‘Brideshead Revisited’ Revisited

My wife recently gave me the boxed DVD set of the British television series Brideshead Revisited. No doubt most readers of crisis will have long since read Evelyn Waugh’s masterpiece and seen the filmed version. The great Catholic fiction writers of the 20th century were not particularly happy to be thought of as “Catholic novelists”—that tag might seem to call into question the seriousness of their art: Was it really a sort of crypto-proselytizing? Hence Graham Greene (who left us all wondering just where he might wish to locate himself with regard to Catholic notions), Waugh, François Mauriac, Flannery O’Connor, and Walker Percy, to name only a few, tended to think of themselves as novelists “with Christian concerns,” not primarily as “Catholic novelists.”
In any event, a reader would have to be especially untutored in the art of reading if he were to miss the central point of Waugh’s tale of the Flyte family in Brideshead. It is a story about sin and grace. Contemporary vocabulary can only speak of that family as dysfunctional. If this is the case, then Adam and Eve’s family was dysfunctional—as were Noah’s, Abraham’s, Isaac’s, Jacob’s, Eli’s, and David’s.
One of the DVDs in the box contains filmed comments by a whole galaxy of contemporary critics, commentators, journalists, and pundits of all stripes. And yet, none of them appeared to be at all familiar with the moral vision that Waugh assumed in his story, and which would be assumed by every traditional Jew and Christian, and probably by most ancient Greeks. Or, if these critics were thus familiar, they thought of the vision as at best quaint, and certainly outdated. They all descanted happily about the apparently erotic nature of Charles Ryder’s fascination with Sebastian. It’s a fashionable category now, and one displays one’s bright contemporary colors by speaking of the matter with the same insouciance as one speaks of “sexually active” people and so forth. Not only is the matter morally neutral: It is boorish in the extreme to permit the smallest tincture of valuation to seep into one’s discourse.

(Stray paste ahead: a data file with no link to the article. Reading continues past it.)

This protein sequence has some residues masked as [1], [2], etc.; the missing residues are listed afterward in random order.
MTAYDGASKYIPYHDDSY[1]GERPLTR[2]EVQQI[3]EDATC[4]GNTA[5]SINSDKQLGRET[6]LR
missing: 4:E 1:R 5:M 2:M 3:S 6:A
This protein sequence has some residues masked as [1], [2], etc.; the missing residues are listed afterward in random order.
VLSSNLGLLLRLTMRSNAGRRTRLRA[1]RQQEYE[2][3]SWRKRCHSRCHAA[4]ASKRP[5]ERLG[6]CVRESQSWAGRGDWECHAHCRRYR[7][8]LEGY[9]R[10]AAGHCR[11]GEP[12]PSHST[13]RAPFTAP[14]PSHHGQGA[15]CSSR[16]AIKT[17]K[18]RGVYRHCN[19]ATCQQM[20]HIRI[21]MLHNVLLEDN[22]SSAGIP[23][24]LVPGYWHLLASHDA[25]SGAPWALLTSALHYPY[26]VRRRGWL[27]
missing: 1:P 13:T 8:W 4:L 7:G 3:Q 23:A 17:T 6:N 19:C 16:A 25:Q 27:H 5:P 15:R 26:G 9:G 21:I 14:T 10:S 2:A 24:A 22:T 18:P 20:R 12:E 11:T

But I mention that detail only by way of illustrating a more general innocence of tradition exhibited by all the commentators. The best they could do with the Flytes’ Catholicism was either to hold it up to bemused scrutiny or, at least by implication, to decry it. It was the Flytes’ Catholicism that obstructed things and made them all miserable. Only Diana Quick, who had played Julia, the somewhat errant oldest daughter, spoke of her own curiosity about what had made Julia renounce Charles (Julia had been married and divorced, for a start, and so had Charles). She wanted to get to the bottom of things. So, she tells us, she got hold of several little Catholic leaflets (“written for seven-year-olds”) and read up on things. She concluded that it all had to do with the Catholic notion of sin. There’s the problem. Not just Catholic thick-headedness, nor some prim resolve to forbid pleasure to us all. Sin. So—that’s what’s at the bottom of Catholic reluctance to consult mere passion in making one’s fundamental choices?
Waugh, of course, is unapologetic about what he requires of his characters. Lord Marchmain must repent on his deathbed. Julia must renounce Charles. Sebastian must pay the price for his dipsomania in the redeeming embrace of a community of religious. Lady Marchmain, something of a dragon, carries the burden of her family’s transgressions with her to Mass, and to her grave. And Charles, the agnostic narrator, in perhaps the most elegantly handled conversion in all of fiction, is received into the Church (offstage), and, in the very last scene, visits the chapel in the great house, and says “a prayer, an ancient, newly learned form of words . . . .”

Tom Howard

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Tom Howard is retired from 40 years of teaching English in private schools, college, and seminary in England and America.

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